As it’s the end of the year, I feel like having a bit of light-hearted fun, so I thought I would try and come up with the 12 VAT Facts of Christmas. I know ‘fun’ and ‘VAT’ don’t usually appear in the same sentence so here it goes:
A VAT Tribunal found that a Snowball (the marshmallow variety you eat) is in fact a cake so therefore, just like Jaffa cakes, Snowballs are zero-rated for VAT.
Roast swan used to be a popular delicacy in the UK. Nowadays though, all swans belong to either the Queen, the Dyers Company or the Vintners Company and it’s illegal to trap and kill them for food. This means that because they are no longer a species generally eaten in the UK the supply of swans would be subject to VAT at the standard rate.
Christmas gifts to staff which are of minimal value (less than £50 in UK) are considered to be trivial and no Output VAT needs to be charged. Yippee I hear your employees shouting.
A number of countries in Europe have a church tax (Austria, Germany and Iceland). However, you only pay if you are considered to be a recognised member of a religious body. The tax is paid in addition to the usual income tax.
Is your office all a-glow with the glitter and flicker of Christmas decorations? Well good news, the cost of decorating your office is tax deductible as running costs of the office.
Well it wouldn’t be Christmas if I didn’t mention at least once that costs of entertaining customers or non-employees at your Christmas party is not deductible. VAT recovery on entertaining anyone other than staff is a blocked expense.
A donation that is freely given, and for which nothing is received in return, is outside the scope of VAT. Therefore, where an element of the purchase price for charity Christmas cards is optional and is clearly set out as a donation to charity, no VAT is chargeable on that part of the payment. In addition, Christmas cards donated to a charity for sale are VAT zero-rated when sold by that charity (or its trading subsidiaries). In all other circumstances, VAT is chargeable on the full price paid for charity Christmas cards.
For non-EU established businesses it’s the countdown to being able to submit their VAT refund claim for the year 2015…roll on 1 January 2016!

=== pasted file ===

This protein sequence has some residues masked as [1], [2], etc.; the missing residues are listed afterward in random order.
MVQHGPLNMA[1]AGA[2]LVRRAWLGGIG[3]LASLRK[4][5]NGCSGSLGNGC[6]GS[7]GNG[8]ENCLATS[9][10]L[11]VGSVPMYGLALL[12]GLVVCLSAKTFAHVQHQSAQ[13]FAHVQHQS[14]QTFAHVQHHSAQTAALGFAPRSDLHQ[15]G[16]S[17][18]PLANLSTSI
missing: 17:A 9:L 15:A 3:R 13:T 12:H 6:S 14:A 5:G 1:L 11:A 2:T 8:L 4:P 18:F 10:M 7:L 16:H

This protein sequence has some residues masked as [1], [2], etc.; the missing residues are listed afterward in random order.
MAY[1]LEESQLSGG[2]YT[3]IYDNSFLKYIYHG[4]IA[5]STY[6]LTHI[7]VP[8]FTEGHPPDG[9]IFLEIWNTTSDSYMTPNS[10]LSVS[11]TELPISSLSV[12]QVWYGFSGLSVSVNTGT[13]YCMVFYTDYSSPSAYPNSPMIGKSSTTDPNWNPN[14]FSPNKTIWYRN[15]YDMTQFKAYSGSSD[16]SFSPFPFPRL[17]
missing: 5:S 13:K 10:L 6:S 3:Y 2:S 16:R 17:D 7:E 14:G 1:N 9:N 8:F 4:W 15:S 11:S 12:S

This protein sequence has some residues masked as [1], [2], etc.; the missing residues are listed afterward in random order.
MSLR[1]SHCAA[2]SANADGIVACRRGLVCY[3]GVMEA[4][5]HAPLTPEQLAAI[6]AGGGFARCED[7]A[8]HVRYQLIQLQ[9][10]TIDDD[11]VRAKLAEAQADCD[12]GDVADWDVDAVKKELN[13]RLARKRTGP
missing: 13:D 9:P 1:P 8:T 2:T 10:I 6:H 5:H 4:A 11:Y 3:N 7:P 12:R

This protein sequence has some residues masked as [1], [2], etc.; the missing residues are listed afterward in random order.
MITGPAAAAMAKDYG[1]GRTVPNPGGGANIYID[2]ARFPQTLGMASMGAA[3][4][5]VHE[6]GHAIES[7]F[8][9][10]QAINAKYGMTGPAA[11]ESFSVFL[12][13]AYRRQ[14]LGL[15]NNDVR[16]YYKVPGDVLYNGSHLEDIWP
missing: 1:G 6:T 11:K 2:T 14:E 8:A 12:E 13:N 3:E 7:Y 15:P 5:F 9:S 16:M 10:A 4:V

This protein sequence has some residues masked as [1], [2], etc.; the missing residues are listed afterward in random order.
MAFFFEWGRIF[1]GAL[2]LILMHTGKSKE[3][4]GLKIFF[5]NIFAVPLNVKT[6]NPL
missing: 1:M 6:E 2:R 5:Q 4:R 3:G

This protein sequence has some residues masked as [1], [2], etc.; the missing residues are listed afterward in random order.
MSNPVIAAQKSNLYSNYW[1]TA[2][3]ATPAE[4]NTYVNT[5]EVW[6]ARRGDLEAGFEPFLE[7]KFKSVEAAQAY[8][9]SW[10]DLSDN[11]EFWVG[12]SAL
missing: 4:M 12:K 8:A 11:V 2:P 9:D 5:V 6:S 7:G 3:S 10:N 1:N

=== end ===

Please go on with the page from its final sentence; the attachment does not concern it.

If it’s luxury it will be VATable – wine, champagne, port, chocolates and confectionary plus all the necessary party accessories such as crackers. However, with every rule there is always an anomaly and interestingly smoked salmon is VAT free, as are Christmas puddings.
As I near the end of my banter about VAT and Christmas you can guess I am now clutching at straws …..So what is the VAT liability of a partridge in a pear tree? This would be a mixed supply for VAT purposes as the pear tree would be zero-rated. Plants, bushes and trees that are normally used in the UK for the production of edible fruit are zero-rated and the partridge would be standard-rated as an ornamental bird. A mixed supply is one which has two or more constituent parts, each one with its own purpose. The issue is how to value the elements of the supply and there is case law on this issue. Of course, the difficulty would be overcome in this case if the partridge was intended to be eaten as this would change the liability to a zero-rated supply!
You can if you wish file your tax return on Christmas Day but you may not want to admit it publicly. On 25 December 2014, 1,773 taxpayers filed their UK tax returns online and, in total, 24,228 UK online returns were received between Christmas Eve and Boxing Day. There are reports of taxpayers even using PlayStations to file returns.
It’s the time for giving so do you know whether your tip or service charge is subject to VAT? The treatment of the money received depends on whether the money is freely given by the customer or whether it’s a compulsory charge by the business.
When a tip is given freely by the customer then the money is outside the scope of VAT. This is because the money is not part of the consideration for the supply. However in the case of Service Charges, if the Service Charge is a compulsory service which has been added onto the cost of the meal, then it is VATable at the same rate as the food/drink supplied. This applies even if the service charges are passed on fully to staff as bonuses.
…Well if you have read this far I applaud you! I think all that is left to say is from all of us at Abacus have a wonderful Christmas and a Happy New Year!
Samantha Snow, Client Services Manager
Abacus Corporate Services Limited